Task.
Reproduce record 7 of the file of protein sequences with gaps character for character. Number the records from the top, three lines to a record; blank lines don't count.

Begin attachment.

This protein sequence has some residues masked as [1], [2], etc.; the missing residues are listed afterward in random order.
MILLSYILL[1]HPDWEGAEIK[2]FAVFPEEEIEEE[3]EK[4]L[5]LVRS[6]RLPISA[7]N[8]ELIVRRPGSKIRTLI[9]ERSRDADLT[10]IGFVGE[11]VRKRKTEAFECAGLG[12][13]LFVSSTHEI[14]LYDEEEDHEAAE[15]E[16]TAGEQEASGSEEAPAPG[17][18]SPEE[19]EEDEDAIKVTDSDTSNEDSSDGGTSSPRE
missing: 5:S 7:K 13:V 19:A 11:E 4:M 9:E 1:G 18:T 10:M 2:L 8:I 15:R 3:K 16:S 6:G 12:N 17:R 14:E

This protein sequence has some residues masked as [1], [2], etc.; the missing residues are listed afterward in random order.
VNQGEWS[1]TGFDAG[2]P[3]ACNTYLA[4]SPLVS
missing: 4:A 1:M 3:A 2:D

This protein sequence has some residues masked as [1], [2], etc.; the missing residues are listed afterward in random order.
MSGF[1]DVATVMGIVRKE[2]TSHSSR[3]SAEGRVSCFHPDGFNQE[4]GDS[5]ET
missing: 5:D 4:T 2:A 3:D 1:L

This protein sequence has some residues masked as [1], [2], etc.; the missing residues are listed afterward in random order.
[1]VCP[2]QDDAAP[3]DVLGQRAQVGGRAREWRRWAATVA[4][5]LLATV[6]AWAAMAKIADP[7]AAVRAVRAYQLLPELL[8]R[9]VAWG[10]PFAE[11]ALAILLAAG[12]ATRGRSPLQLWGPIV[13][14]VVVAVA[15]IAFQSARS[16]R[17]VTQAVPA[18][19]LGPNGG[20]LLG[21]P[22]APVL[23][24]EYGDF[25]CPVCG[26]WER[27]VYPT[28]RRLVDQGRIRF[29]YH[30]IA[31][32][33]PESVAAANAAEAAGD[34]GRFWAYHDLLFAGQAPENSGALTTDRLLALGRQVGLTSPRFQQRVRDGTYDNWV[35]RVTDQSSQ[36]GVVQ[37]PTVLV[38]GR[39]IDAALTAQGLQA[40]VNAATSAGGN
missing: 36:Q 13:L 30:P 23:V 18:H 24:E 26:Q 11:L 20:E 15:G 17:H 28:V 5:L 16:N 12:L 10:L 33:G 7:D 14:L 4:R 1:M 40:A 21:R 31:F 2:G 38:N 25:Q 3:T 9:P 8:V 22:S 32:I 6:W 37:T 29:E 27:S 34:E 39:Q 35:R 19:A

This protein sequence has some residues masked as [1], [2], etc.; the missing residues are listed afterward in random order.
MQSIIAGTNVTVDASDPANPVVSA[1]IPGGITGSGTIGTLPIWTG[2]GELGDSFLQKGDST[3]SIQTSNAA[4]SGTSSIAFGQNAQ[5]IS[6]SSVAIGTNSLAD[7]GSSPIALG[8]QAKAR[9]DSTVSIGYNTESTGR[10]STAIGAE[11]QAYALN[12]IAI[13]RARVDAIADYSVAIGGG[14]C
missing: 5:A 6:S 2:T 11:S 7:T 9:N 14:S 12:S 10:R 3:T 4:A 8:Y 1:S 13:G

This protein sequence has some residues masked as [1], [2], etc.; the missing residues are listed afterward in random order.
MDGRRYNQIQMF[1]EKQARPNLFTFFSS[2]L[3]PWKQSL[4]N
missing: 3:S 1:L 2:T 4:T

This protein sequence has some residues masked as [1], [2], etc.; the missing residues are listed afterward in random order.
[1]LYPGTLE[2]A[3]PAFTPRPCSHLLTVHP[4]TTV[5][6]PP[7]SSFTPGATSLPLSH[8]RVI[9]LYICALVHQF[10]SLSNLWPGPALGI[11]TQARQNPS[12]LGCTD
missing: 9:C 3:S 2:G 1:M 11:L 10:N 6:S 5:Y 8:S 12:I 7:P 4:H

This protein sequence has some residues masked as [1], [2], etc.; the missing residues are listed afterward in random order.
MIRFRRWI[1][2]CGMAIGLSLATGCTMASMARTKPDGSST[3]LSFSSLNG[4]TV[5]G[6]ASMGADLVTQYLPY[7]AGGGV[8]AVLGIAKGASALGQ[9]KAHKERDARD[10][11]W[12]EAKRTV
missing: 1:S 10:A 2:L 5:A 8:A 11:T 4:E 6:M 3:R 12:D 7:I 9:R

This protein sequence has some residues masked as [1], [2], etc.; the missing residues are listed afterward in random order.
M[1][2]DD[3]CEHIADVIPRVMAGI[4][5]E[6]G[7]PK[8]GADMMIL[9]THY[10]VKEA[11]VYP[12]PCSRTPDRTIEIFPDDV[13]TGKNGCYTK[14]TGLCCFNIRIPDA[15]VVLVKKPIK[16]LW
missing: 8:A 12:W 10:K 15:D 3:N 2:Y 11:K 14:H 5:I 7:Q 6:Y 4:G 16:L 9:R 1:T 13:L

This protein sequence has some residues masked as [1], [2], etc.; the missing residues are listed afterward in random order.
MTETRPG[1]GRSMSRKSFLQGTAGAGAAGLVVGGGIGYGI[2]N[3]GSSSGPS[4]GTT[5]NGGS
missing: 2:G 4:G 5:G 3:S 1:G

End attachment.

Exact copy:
This protein sequence has some residues masked as [1], [2], etc.; the missing residues are listed afterward in random order.
[1]LYPGTLE[2]A[3]PAFTPRPCSHLLTVHP[4]TTV[5][6]PP[7]SSFTPGATSLPLSH[8]RVI[9]LYICALVHQF[10]SLSNLWPGPALGI[11]TQARQNPS[12]LGCTD
missing: 9:C 3:S 2:G 1:M 11:L 10:N 6:S 5:Y 8:S 12:I 7:P 4:H